On August 9, 2022, at approximately 01:15 UTC (6:15 PM PDT), widely-used Google services, such as Google Search and Google Maps, became unavailable to users around the world. Attempts to reach these services resulted in error messages from Google’s edge servers, including HTTP 500 and 502 server responses that generally indicate internal server or application issues.
The outage lasted nearly 60 minutes during which time users were either completely unable to load sites, such as www.google.com, or could load certain Google sites but could not successfully execute functions, such as search.
Beginning at approximately 01:15 UTC on August 9, 2022, Google experienced a widespread outage that affected many of their globally distributed locations and impacted a variety of Google sites and services. One of the first service impacts observed by ThousandEyes was with Google Search. Within approximately 15 minutes of the start of the event, ThousandEyes observed impacts to Google Maps, and the service subsequently became unavailable in many locations.
As shown in figure 2 below, ThousandEyes Internet Insights: Application Outages observed the progressive onset of the incident, culminating with both of these Google services being unavailable across many global locations.
ThousandEyes vantage points located in multiple countries captured the incident as it unfolded. In the next image, you can see how the issue spread to other vantage points around the world after only a few minutes.
The full global impact could best be seen in the application layer, with ThousandEyes vantage points seeing increasing numbers of web connection attempt failures. When looking at the corresponding collected network layer metrics from these same vantage points, no packet loss was observed on the paths to the Google servers; this further highlights this incident as an application layer problem.
Instead, during the outage, Google web servers responded with HTTP 500 Internal Server Error messages, which indicates an error on the server side that prevents it from completing the request.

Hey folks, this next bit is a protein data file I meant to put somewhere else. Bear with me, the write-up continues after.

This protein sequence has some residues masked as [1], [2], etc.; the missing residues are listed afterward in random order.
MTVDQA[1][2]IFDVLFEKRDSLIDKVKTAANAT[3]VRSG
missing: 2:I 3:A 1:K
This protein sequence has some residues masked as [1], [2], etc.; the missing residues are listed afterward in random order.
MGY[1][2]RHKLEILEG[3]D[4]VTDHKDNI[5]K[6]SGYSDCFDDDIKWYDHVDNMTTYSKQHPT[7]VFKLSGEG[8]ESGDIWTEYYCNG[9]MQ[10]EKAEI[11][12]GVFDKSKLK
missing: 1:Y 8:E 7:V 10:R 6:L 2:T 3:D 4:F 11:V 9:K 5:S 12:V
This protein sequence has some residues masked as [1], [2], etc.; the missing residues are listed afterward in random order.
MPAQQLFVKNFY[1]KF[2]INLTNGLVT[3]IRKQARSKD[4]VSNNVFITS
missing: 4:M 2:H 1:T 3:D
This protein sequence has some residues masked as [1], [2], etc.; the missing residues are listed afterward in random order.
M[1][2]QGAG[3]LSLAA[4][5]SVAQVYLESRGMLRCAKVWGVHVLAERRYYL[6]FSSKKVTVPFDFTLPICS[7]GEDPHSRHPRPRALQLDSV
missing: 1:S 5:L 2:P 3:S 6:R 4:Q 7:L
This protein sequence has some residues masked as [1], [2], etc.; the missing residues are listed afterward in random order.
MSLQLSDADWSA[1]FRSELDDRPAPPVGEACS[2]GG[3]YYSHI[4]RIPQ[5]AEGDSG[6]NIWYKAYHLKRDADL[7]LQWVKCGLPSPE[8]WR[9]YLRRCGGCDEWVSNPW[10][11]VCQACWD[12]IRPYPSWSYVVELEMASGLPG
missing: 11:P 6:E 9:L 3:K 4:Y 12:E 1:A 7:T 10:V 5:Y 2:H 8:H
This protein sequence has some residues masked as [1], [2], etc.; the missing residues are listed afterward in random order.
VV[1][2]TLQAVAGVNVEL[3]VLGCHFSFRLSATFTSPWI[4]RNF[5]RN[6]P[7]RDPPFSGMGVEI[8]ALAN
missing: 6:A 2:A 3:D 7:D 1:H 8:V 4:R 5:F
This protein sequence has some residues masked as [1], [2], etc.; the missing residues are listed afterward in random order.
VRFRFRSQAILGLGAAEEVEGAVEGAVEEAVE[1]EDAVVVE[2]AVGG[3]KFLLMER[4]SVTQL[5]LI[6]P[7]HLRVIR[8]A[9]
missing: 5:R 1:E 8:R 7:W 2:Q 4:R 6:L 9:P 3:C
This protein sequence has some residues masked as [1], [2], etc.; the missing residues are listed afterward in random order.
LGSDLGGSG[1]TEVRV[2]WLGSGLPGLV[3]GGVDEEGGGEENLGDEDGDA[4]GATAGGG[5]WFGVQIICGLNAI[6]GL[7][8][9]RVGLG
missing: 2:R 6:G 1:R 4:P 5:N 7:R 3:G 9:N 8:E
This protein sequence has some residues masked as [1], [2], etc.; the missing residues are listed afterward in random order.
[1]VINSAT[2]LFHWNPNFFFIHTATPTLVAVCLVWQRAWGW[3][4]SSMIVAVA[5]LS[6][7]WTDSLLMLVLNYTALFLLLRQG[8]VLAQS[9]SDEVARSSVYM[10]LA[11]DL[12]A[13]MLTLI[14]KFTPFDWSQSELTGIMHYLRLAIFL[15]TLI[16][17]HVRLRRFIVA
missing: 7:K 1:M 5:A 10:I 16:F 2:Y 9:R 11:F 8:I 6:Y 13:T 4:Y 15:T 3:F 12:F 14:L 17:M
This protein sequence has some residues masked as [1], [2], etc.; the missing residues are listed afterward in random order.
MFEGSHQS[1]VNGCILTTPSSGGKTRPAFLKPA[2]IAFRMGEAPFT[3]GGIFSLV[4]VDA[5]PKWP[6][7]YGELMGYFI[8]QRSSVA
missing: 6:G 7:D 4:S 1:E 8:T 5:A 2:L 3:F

At around 01:35 UTC, some ThousandEyes vantage points began experiencing connection time out errors, meaning that the server did not respond within an acceptable amount of time. Other vantage points were seen to receive HTTP 502 status code responses, indicating that the web server received an invalid response from an internal server dependency while attempting to fulfill the request.
Approximately 35 minutes after the onset of the incident, services appeared to be restored for many global users; however, a second brief outage at around 02:00 UTC again disrupted service availability, with Google servers returning identical errors for impacted services.
Google services were eventually fully restored by 02:10 UTC for global users (with the exception of China, whose connectivity failures with Google are unrelated to this incident) as seen in figure 10.
Google eventually issued a statement acknowledging the outage and identifying the root cause as a software update gone wrong.
Conclusions and Recommendations
This event brought forth two interesting aspects that warrant consideration for IT professionals. First, it highlights the fact that even the most stable of services, such as Google Search, a service for which we rarely experience issues or hear of outages, is still subject to the same forces that can bring down any complex digital system. Secondly, the event revealed how ubiquitous some software systems can be, woven through the many digital services we consume on a daily basis and yet unaware of these software dependencies.
The importance of end-to-end monitoring cannot be overstated. Having independent, data-based information is critical, especially in the absence of timely acknowledgements or updates by the provider. For those systems that rarely go down, seeing a dashboard full of green is a good thing; and when these applications or their dependencies become unavailable, knowing the when, where, and why is essential for timely problem isolation and remediation.
The second component of this is the need to monitor your application dependencies. The criticality of Google Search and its use as a software function by many other Internet applications, such as Google Maps and Google Images, means that when this function stops working, so do many other applications. Being able to measure performance of not just your critical application service front ends, but also of any known and measurable dependencies of that digital ecosystem, is necessary to ensure outstanding user experience.